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At Brooklyn Free School, Students Control Their Education

  • Carolyn Weaver

It’s a typical day in the old brownstone mansion on Clinton Avenue that houses the Brooklyn Free School: seeming chaos masking an invisible order.

Students — there are about 80, ranging in age from 4 to 18 — stomp up and down five flights of stairs, thunderously. All but the youngest, who are safely corralled in a playroom, dispose themselves as they choose: reading, drawing, working on laptops, playing video games, rehearsing or building sets for the school’s upcoming annual play, an adaptation of "Hairspray."

In one classroom, a group of mostly 9-year-olds is studying West African cultures of the 19th century, with their adviser (teachers are called “advisers” at the Brooklyn Free School). In the kitchen, a few teens are baking cookies that they plan to sell to raise money for the play. A small girl has taken on the job of sweeping out an empty room by herself, while another is carrying out a box of recyclables.

No one has told the students what to do on this or any other day. Inspired by a philosophy of democratic education dating to the 1600s, there is no required curriculum, grades, homework or testing at the Brooklyn Free School. Students choose what and how they want to learn.

“There are students with very predictable, structured days, who have a weekly or daily schedule, and there are students who take a very different approach,” said the school’s director, Lily Mercogliano. “Definitely, for some students, being a part of a group of classes on a regular basis is what fits them best, and for some students, doing individual projects, individual reading, is what fits them best.”

One of the few requirements is attendance at the school’s weekly democratic governance meeting, where student votes are equal to those of the staff. Not everyone pays attention — some students read or draw through the meeting — but they must be present.

“We do have structures and rules, but the democratic system here and the philosophy behind students having choice allows for a lot of flexibility,” Mercogliano said. “Students really get to learn how to make things happen.”

Democratic schools can be found in 33 countries, including South Korea, Japan, India, Britain, Germany, Israel and Brazil, according to the Alternative Education Resource Organization. Over 100, by far the majority, are in the United States.

Skeptics question whether children can master what they need to know with no required curriculum, and advocates concede that free schools are not for everyone. But they say it’s a form of education that trusts in children’s innate desire to learn, and cultivates the independent, critical thinking that democracy depends on.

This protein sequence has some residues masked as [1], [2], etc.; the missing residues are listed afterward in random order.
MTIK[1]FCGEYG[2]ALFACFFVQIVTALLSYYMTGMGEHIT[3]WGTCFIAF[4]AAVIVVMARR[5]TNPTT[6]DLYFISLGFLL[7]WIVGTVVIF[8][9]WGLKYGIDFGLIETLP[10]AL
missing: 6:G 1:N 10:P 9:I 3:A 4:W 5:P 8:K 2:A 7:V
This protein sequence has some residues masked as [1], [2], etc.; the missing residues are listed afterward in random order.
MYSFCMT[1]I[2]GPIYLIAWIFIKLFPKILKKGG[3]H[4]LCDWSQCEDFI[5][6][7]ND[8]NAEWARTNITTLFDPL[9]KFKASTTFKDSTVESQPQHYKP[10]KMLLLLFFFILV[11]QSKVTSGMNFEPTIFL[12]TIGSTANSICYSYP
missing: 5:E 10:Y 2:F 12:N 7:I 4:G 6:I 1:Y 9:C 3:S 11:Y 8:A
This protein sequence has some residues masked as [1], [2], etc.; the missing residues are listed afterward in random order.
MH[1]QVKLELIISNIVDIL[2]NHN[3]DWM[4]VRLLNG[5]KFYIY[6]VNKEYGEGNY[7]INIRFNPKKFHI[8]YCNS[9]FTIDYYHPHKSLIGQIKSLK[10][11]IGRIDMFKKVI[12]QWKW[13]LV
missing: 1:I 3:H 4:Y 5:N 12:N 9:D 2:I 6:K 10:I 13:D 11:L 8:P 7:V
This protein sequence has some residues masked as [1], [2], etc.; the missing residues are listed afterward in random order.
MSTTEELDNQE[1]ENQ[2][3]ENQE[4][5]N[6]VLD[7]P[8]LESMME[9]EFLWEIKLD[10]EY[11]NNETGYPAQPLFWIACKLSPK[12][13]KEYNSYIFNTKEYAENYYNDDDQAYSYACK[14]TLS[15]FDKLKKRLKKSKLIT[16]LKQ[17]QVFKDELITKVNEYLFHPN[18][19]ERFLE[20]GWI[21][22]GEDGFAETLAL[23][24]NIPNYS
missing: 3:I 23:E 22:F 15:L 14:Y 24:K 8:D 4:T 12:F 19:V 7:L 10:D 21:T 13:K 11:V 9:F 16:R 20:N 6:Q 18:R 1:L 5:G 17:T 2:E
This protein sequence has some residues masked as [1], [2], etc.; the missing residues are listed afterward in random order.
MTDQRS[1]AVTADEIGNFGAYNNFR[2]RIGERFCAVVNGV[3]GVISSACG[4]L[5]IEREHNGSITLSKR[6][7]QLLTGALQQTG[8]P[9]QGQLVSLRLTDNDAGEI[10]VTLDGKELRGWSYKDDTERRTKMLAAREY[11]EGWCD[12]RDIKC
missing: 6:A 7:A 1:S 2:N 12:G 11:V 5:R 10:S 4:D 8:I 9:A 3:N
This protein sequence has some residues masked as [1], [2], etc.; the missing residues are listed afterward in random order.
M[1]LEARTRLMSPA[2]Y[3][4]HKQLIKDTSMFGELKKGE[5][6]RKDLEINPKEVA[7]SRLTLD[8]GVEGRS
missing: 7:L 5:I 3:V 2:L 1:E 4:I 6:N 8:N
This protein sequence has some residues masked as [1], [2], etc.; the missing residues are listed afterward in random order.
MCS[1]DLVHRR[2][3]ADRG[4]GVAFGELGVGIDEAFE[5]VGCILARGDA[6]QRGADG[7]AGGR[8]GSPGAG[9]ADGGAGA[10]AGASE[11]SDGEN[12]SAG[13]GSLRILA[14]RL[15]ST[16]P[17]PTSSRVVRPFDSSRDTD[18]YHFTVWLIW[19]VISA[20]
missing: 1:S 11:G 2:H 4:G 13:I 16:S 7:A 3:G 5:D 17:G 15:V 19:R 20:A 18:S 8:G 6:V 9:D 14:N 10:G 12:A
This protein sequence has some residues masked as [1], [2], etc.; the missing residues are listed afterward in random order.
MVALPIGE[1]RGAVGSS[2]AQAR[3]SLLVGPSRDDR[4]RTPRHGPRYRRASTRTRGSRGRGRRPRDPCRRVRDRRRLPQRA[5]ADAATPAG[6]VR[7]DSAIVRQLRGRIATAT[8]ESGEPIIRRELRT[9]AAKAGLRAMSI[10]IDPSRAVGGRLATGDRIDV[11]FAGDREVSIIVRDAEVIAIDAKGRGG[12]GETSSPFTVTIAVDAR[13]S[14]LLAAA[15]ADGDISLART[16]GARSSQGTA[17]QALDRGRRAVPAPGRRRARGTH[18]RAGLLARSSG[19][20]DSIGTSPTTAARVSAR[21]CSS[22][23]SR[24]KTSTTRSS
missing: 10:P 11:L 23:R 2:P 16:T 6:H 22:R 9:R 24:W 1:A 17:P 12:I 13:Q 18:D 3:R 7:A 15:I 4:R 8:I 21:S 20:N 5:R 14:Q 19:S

In its 11 years, the Brooklyn Free School has graduated about 24 students, Mercogliano said, the majority of whom have gone on to college. Students nominate themselves for graduation and write their own high school transcripts. Some choose to take standardized state tests and college entrance exams.

Noah Zeines, 14, said he had taken classes in Greek mythology and mathematics in the winter cycle of classes, and was about to begin physics and chemistry.

“There’s a math hour that happens every day, where students can work on their individual skills,” Mercogliano said, adding, “There’s a lot of interest in the humanities, so this year we’ve had philosophy. In the past, we’ve had things like economics. We’ve had a psychology class.”

This year, she said, students also initiated classes in geometry, African studies and analytical writing, to help with college applications.

The school is more diverse — about half the students are African-American or Latino — and less expensive than many other private schools in New York. Mercogliano says one-third pay under $500 a year in tuition, and another third about $10,000 on a sliding scale that tops out at $22,000 for those who pay full tuition.

“I’m really interested in history, and I’ve been looking a lot at comparative religions,” said Amalia Schwarzchild, 16, who has been at the school since 2013. “I’m not a tests-and-quiz person, so that was really difficult for me,” she said of her former school.

The Brooklyn Free School challenges her in a better way, she said. “I feel respected as an individual. It’s interesting, because you need to be really motivated, kind of figure out who you are as a person, but it’s also like you constantly have to be able to be like, ‘OK, I want to do this, and this is how I’m going to do it,’ ” she said.

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